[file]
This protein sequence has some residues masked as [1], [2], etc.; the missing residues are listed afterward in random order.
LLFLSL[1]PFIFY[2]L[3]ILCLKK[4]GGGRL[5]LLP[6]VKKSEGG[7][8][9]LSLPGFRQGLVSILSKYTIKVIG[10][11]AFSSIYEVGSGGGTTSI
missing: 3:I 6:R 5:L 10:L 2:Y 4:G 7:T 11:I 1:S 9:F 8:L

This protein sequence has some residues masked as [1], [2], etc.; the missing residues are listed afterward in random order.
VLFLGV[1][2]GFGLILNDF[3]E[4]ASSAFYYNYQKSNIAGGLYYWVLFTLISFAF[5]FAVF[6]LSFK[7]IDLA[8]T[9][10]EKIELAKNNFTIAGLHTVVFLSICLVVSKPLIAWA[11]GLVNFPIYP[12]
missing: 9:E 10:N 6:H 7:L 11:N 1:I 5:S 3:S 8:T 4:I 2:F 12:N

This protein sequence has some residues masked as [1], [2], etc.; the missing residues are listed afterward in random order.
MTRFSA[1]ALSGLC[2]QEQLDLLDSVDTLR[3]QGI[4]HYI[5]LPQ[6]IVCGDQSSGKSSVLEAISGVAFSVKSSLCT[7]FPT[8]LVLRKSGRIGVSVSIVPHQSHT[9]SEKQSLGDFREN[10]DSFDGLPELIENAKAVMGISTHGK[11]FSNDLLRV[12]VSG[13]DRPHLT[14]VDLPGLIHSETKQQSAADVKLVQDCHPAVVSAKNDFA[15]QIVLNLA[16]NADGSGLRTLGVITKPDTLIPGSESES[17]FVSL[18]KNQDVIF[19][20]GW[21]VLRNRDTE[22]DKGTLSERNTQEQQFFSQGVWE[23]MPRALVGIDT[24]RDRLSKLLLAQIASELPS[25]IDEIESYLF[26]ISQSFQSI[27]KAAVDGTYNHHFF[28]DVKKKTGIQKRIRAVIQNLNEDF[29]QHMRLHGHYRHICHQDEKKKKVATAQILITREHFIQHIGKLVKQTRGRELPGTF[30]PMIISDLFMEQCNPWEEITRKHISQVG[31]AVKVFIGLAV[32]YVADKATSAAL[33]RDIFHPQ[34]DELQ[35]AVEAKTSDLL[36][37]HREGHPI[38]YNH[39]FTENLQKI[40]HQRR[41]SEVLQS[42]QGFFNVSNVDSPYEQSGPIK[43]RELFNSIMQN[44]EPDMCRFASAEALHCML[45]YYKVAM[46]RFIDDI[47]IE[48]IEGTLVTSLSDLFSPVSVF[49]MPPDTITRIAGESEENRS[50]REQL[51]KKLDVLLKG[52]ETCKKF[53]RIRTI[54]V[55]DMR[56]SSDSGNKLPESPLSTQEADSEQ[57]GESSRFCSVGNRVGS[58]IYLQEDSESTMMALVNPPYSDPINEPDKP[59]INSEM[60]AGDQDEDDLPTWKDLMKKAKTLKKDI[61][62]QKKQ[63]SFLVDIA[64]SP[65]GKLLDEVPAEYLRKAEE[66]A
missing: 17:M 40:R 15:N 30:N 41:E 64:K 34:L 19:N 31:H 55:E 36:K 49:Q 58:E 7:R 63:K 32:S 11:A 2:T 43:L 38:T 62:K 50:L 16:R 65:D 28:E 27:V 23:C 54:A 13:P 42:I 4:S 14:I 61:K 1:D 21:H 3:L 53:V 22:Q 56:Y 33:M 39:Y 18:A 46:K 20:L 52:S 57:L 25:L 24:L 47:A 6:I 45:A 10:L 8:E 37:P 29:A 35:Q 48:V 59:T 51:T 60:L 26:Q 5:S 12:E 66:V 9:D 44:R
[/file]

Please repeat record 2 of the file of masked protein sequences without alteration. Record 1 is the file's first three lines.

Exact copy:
This protein sequence has some residues masked as [1], [2], etc.; the missing residues are listed afterward in random order.
VLFLGV[1][2]GFGLILNDF[3]E[4]ASSAFYYNYQKSNIAGGLYYWVLFTLISFAF[5]FAVF[6]LSFK[7]IDLA[8]T[9][10]EKIELAKNNFTIAGLHTVVFLSICLVVSKPLIAWA[11]GLVNFPIYP[12]
missing: 9:E 10:N 6:H 7:L 11:N 1:I 5:S 3:S 8:T 4:I 2:F 12:N